Sex offender Melvin T. Lucier heard the word he’s heard three times before in a Scott County courtroom: Guilty.

A Scott County jury deliberated nearly 20 minutes Wednesday before finding the 55-year-old guilty of one count of third-degree sex abuse for abusing a then 12 or 13 year old boy in 2011 or 2012.

More than two hours later, Scott County District Court Judge Joel Barrows sentenced him to up to 25 years in prison, which will be served back-to-back with multiple life sentences for sexually abusing three girls.

Wednesday’s guilty verdict and sentencing close the book on an extensive and exhaustive investigation launched by the Scott County Sheriff's Office into alleged child abuse at Lot 19 at the Patriot Mobile Home Park, 4847 W. Kimberly Road, Davenport, which Lucier shared with James E. Faler, another convicted sex offender.

The sheriff’s office, which led the investigation, also arrested two other sex offenders living in the trailer park and six mothers who prosecutors say allowed their children to spend time alone with Lucier and Faler.

Some of those children were abused.

The boy, now 17, who said he was abused by Lucier told Barrows at Wednesday’s sentencing that his life has been “tremendously affected” by what happened to him. However, the teen said he can move past it.

“Sometimes I lose sleep over it, but all I know is that it’s behind me and I’m happy for myself that I spoke out and saved tons of children,” he said.

After sentencing, Barrows stepped down from the bench, shook the boy’s hand and said, “Good luck to you. I think you’re going to be OK.”

Scott County Attorney Mike Walton said after the hearing that the teenager has “come a long way just in the time we’ve dealt with him.”

“To hear him say that he had a bright future is a cool thing,” Walton said. “You don’t really hear that very often in this business. It’s nice to hear.”

The boy testified Tuesday on the first day of Lucier’s trial that he and his mother and younger siblings spent time with Lucier in his trailer in 2011 and 2012.

The abuse started a couple of weeks after he moved in, he said.

“It went on for a long time.”

The boy said he told his mother about the abuse. She allowed him to go back the next day, he said.

In his closing argument, Walton said the primary evidence in the case was the boy’s testimony.

“How does sex abuse occur?” he asked jurors. “There were two people in that room, Melvin Lucier and (the victim). This was not on video, this was not done in front of other witnesses who can come in and testify. This is a case of a child, a 13-year-old boy who was lured to a trap by pop, candy and video games. Alone.”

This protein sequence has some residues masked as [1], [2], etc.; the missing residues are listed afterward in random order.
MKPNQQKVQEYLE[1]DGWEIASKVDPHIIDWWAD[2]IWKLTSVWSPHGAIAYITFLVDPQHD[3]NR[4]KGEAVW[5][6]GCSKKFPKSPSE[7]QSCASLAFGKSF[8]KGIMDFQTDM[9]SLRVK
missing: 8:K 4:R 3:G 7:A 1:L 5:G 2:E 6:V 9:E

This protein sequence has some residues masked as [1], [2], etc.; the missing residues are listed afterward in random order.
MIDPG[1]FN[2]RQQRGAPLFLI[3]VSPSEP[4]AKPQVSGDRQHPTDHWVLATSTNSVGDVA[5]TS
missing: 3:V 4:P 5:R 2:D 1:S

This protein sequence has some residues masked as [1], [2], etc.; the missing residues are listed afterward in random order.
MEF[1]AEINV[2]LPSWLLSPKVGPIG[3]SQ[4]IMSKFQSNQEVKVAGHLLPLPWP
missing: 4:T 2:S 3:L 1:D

Defense attorney Michael Motto argued that an accusation without other evidence is simply not enough to prove his client guilty beyond a reasonable doubt.

According to police reports, the investigation began in August 2011, when a Davenport parent came forward to claim that Lucier and Faler sexually abused his three children, ages 2, 4 and 6.

Faler was arrested in May 2013 in Louisville, Ky., after police discovered he was in violation of sex offender registry requirements. Police also discovered sexually explicit of several young boys at the trailer in Davenport. 

Lucier was arrested in March 2014. The following month, Scott County Sheriff's deputies led a sweep of the trailer park with help from Davenport police, U.S. Marshals, Iowa Department of Human Services and the Iowa Department of Corrections.

Faler, 50,  was sentenced in November in U.S. District Court, Davenport, to five life sentences on five counts of production of child pornography and five consecutive 10-year sentences for committing the offenses while being required to register as a sex offender.

The two other sex offenders and five of the women charged through the investigation have all pleaded guilty and been sentenced to prison.

The case against the sixth woman was dismissed in February after three psychologists determined that she was unfit to stand trial and that competency likely could not be restored.

Walton called these cases “the most horrendous that I’ve been involved in as far as the number of victims, damage done.”

“It’s our hope that he will never be around children again,” Walton said of Lucier. “That’s what we’re trying to accomplish.”

Scott County Sheriff’s Lt. Bryce Schmidt said the case has been the largest and most unique sex abuse case he’s ever had.

“We do see sex offenders that reside together; that’s not that uncommon,” he said. “It’s uncommon that you have sex offenders that reside together that are active in sharing victims and making that such a big part of their lives. They had this ongoing crime spree going.”

What’s also unique, Schmidt said, is that so many mothers, along with their children, were pulled into the case.

Lucier and Faler “groomed them, schmoozed them and made them feel good about themselves,” Schmidt said.

“These women knew they were sex offenders,” he said. “They just were willing to overlook that because the money and everything else these guys were offering them.”

In 2010, the Quad-City Times reported that 18 registered sex offenders gave their address as the trailer park, one of the few rental places in the county that is at least 2,000 feet from any school or day care, which means it complies with state law as an eligible place for certain sex offenders to live.

Walton said Wednesday that as a prosecutor, “the 2,000-foot rule does not realistically address the problem” of preventing child sex abuse.

In the Patriot Mobile Home Park cases, however, the residency restriction did not play into the case a great deal.

“These guys were going to find these women, regardless,” he said. “I don’t think it had anything to do with the fact that they were in the same trailer park because they found some of the victims before they lived there.”